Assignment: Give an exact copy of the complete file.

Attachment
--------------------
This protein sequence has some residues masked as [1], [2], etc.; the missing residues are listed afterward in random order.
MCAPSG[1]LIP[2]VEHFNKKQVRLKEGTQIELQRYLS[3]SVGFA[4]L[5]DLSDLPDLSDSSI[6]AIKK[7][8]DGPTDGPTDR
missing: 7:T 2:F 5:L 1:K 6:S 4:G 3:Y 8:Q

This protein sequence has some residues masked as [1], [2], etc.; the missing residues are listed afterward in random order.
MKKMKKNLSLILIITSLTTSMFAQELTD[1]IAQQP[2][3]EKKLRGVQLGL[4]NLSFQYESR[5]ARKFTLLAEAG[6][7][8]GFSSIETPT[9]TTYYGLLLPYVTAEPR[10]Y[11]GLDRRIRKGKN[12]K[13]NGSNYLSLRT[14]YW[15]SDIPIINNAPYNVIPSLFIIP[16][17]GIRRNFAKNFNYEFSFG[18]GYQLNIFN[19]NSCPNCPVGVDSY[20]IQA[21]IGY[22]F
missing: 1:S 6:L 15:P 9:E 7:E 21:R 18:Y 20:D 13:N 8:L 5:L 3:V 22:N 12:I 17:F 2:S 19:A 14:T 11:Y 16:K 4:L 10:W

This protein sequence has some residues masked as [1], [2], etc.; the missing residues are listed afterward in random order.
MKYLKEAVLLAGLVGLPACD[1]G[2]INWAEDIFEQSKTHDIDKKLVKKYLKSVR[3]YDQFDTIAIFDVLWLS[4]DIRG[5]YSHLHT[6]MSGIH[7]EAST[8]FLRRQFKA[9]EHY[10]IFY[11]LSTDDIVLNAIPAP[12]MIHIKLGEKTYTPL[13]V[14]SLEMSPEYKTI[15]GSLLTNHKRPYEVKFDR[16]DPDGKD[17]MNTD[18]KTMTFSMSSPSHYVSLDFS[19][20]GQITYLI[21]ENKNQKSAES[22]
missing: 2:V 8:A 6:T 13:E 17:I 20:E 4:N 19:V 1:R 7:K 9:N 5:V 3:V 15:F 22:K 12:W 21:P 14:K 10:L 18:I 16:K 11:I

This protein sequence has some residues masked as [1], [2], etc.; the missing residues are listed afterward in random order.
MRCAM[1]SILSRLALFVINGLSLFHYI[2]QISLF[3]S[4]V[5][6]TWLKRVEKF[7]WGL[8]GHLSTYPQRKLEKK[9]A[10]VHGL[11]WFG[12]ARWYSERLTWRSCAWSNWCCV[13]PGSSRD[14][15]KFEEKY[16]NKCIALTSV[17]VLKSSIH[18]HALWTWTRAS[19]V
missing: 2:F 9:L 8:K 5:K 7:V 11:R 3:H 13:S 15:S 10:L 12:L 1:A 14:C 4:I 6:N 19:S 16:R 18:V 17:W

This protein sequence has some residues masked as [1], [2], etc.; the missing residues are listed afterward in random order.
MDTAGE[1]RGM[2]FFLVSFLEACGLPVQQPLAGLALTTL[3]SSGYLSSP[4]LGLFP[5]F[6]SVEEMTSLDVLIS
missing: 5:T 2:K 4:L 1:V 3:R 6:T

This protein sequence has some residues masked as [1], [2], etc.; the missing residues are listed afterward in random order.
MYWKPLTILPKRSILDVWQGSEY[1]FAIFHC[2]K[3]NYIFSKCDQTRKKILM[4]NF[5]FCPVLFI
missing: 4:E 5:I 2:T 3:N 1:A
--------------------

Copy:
This protein sequence has some residues masked as [1], [2], etc.; the missing residues are listed afterward in random order.
MCAPSG[1]LIP[2]VEHFNKKQVRLKEGTQIELQRYLS[3]SVGFA[4]L[5]DLSDLPDLSDSSI[6]AIKK[7][8]DGPTDGPTDR
missing: 7:T 2:F 5:L 1:K 6:S 4:G 3:Y 8:Q

This protein sequence has some residues masked as [1], [2], etc.; the missing residues are listed afterward in random order.
MKKMKKNLSLILIITSLTTSMFAQELTD[1]IAQQP[2][3]EKKLRGVQLGL[4]NLSFQYESR[5]ARKFTLLAEAG[6][7][8]GFSSIETPT[9]TTYYGLLLPYVTAEPR[10]Y[11]GLDRRIRKGKN[12]K[13]NGSNYLSLRT[14]YW[15]SDIPIINNAPYNVIPSLFIIP[16][17]GIRRNFAKNFNYEFSFG[18]GYQLNIFN[19]NSCPNCPVGVDSY[20]IQA[21]IGY[22]F
missing: 1:S 6:L 15:P 9:E 7:E 21:R 18:Y 20:D 13:N 8:L 5:L 3:V 22:N 12:I 17:F 2:S 19:A 14:T 11:Y 16:K 4:L 10:W

This protein sequence has some residues masked as [1], [2], etc.; the missing residues are listed afterward in random order.
MKYLKEAVLLAGLVGLPACD[1]G[2]INWAEDIFEQSKTHDIDKKLVKKYLKSVR[3]YDQFDTIAIFDVLWLS[4]DIRG[5]YSHLHT[6]MSGIH[7]EAST[8]FLRRQFKA[9]EHY[10]IFY[11]LSTDDIVLNAIPAP[12]MIHIKLGEKTYTPL[13]V[14]SLEMSPEYKTI[15]GSLLTNHKRPYEVKFDR[16]DPDGKD[17]MNTD[18]KTMTFSMSSPSHYVSLDFS[19][20]GQITYLI[21]ENKNQKSAES[22]
missing: 2:V 8:A 6:T 13:E 17:I 20:E 4:N 19:V 1:R 7:K 9:N 5:V 3:V 15:F 22:K 12:W 21:P 14:K 10:L 18:I 16:K 11:I

This protein sequence has some residues masked as [1], [2], etc.; the missing residues are listed afterward in random order.
MRCAM[1]SILSRLALFVINGLSLFHYI[2]QISLF[3]S[4]V[5][6]TWLKRVEKF[7]WGL[8]GHLSTYPQRKLEKK[9]A[10]VHGL[11]WFG[12]ARWYSERLTWRSCAWSNWCCV[13]PGSSRD[14][15]KFEEKY[16]NKCIALTSV[17]VLKSSIH[18]HALWTWTRAS[19]V
missing: 2:F 9:L 8:K 5:K 7:V 11:R 3:H 13:S 15:S 10:L 12:L 1:A 14:C 4:I 6:N 19:S 16:R 18:V 17:W

This protein sequence has some residues masked as [1], [2], etc.; the missing residues are listed afterward in random order.
MDTAGE[1]RGM[2]FFLVSFLEACGLPVQQPLAGLALTTL[3]SSGYLSSP[4]LGLFP[5]F[6]SVEEMTSLDVLIS
missing: 5:T 2:K 4:L 1:V 3:R 6:T

This protein sequence has some residues masked as [1], [2], etc.; the missing residues are listed afterward in random order.
MYWKPLTILPKRSILDVWQGSEY[1]FAIFHC[2]K[3]NYIFSKCDQTRKKILM[4]NF[5]FCPVLFI
missing: 4:E 5:I 2:T 3:N 1:A